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August 31, 2017
Review: Small Town Confessions

The first thing I can say about the ingeniously funny Small Town Confessions is summed up in three words: Phil Geoffrey Bond. Both the playwright and one of the actors in the production I saw at at the Broadway Bound Theatre Festival, Bond creates a world somewhere between Del Shores’ Sordid Lives and David Lynch’s Twin Peaks. As one of the characters of the town Anitola Parish confides, “I can swear I shift into another universe...a different dimension...”

Sally Mayes shines here as our mistress of ceremonies, JoBeth Maybelline. Always great fun to watch, Mayes invites us right in to her nail salon and with infectious glee; she’s intentionally frank and disarming, making the whole evening a giddy, thrilling romp.

Sam Smith, played by the uber-energized and compelling George Kimmel, takes us on a journey through his long night of Louisiana night stalking. Sam has seen an alien invasion. Unfortunately, during the melee, Sam’s dog was inadvertently scooped up and whisked off to either the CIA, or outer space. Sam’s pining for the return of his pup is charming and quirky and absurd, but somehow mysterious and wonderful, too, as he searches the night sky in vain.

Sharon McNight stole the show the night I was in attendance as Doris Kitteridge, the town matriarch. (This was not a small feat: the cast was first rate all around.) Wearing her prominent status in the community like an army sergeant’s badge of honor, stalking back and forth across the stage, she’s thrilling and funny and truly heartbreaking as she admits her failings as a close friend to JoBeth Maybelline. The audience (myself included) howled at her comic timing; she held us in the palm of her hand.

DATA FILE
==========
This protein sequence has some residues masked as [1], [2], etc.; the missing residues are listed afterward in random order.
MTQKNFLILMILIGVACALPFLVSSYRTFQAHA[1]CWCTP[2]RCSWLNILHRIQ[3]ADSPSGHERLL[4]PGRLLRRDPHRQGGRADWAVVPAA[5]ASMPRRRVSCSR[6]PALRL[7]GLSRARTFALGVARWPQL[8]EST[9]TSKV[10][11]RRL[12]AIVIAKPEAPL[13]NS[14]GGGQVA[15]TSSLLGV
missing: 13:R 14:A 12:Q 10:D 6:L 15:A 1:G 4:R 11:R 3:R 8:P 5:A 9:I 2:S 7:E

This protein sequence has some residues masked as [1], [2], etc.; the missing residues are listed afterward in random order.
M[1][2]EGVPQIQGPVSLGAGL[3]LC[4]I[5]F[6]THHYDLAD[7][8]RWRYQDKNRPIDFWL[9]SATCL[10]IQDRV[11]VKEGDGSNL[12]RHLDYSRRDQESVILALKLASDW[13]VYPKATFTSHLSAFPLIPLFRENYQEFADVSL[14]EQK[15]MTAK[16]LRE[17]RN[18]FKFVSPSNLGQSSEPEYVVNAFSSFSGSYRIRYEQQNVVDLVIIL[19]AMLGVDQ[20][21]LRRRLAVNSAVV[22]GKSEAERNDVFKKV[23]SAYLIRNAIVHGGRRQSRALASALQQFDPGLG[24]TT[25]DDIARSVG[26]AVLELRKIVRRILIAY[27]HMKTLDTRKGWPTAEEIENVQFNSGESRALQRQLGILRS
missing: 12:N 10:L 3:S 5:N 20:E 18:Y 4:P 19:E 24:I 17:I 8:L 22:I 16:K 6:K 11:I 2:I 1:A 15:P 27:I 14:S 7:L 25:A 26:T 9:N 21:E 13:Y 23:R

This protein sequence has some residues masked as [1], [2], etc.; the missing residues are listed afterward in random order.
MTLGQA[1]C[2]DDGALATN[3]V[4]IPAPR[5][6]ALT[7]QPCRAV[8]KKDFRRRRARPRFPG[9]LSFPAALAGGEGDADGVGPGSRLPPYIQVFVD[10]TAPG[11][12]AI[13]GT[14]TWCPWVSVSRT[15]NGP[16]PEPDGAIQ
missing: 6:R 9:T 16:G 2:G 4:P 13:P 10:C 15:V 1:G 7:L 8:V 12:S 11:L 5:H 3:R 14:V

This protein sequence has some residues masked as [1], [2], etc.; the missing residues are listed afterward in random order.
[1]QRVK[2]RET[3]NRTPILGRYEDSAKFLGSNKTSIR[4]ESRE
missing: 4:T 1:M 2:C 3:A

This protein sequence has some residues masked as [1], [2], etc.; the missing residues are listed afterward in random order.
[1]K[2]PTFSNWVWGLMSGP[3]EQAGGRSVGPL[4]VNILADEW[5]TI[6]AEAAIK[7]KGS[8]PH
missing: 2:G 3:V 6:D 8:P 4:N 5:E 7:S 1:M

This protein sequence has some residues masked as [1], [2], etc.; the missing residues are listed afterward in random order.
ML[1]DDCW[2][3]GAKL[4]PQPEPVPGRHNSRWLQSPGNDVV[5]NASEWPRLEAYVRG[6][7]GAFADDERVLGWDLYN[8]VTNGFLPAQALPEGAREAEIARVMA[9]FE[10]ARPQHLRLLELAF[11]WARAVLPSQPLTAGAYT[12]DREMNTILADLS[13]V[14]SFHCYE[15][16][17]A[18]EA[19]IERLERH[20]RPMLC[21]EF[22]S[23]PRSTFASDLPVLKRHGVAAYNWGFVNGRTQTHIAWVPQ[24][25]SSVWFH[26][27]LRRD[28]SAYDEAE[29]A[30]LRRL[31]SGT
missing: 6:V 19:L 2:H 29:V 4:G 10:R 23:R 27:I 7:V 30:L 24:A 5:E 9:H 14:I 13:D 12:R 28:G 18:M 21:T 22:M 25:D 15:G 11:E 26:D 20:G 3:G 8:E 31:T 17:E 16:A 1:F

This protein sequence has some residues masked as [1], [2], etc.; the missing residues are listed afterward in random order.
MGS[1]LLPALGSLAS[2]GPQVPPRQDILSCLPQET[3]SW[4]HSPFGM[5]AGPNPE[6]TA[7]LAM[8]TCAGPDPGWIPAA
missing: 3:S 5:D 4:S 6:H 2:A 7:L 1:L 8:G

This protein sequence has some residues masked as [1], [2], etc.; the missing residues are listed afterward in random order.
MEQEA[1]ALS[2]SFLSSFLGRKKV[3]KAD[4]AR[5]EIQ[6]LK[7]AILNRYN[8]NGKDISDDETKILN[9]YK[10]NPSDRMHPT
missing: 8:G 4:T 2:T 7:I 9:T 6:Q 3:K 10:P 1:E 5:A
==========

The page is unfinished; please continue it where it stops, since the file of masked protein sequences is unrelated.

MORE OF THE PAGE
As Roger Wilkins, Phil Geoffrey Bond makes us laugh and mourn for his character in equal measure. I will reveal to you that Bond’s character has an obsessive crush on Ms. Diana Ross. Here, Bond’s storytelling resonates with anyone who has come to the world of theatre, or to a big city to find excitement and solace. It’s lovely work from this talented writer/actor.

Special kudos to Alice Ripley, who audiences know and love from her many Broadway successes, and here in Anitola Parish, she doesn’t disappoint. Her Juliet Monsignor’s dazzlingly unfettered monologue (regarding her marriage to Satan himself) lets us know that as Juliet, she’s in charge here, she’s no damsel in distress.  Ripley delivers a lot of steel-magnolia-determination and firepower and the audience basked in its glow; whether laughing or emitting shocked guffaws of surprise, we were all on the edge of our seats.

Kelli Rabke as Mrs. Betsey Ratcliff is a sweet and poignant stay-at-home Mom with big city dreams. Her acting and singing are first rate. Tyler Whitaker is terrific, funny, and perfectly off-kilter as William Curtis Jr. III, a high-voltage Broadway baby with an obsession with Wicked that borders on mania. Jeff Tuohy, a fine, committed actor who is unafraid to go the distance, gives a complex and engaging turn as Tito Watts. And Daisy Eagan (another wonderful talent who’s also a Tony winner) breaks our hearts as a small town girl who loses her way when given too much attention and not enough “say in things”.  It’s a strategically placed performance and Eagan really takes us on a journey.

The clear, precise direction by Stephen Nachamie cohabits beautifully with Bond’s writing. Nachamie’s work is sagaciously paced and well-staged, lighting, sets, projections and costumes inform the story telling with bright, engaging wit.

If you are ever given a chance to enter Anitola Parish, please sit a spell, sit back and listen.  You’ll get an earful, I reckon!

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Written by: Bill Crouch
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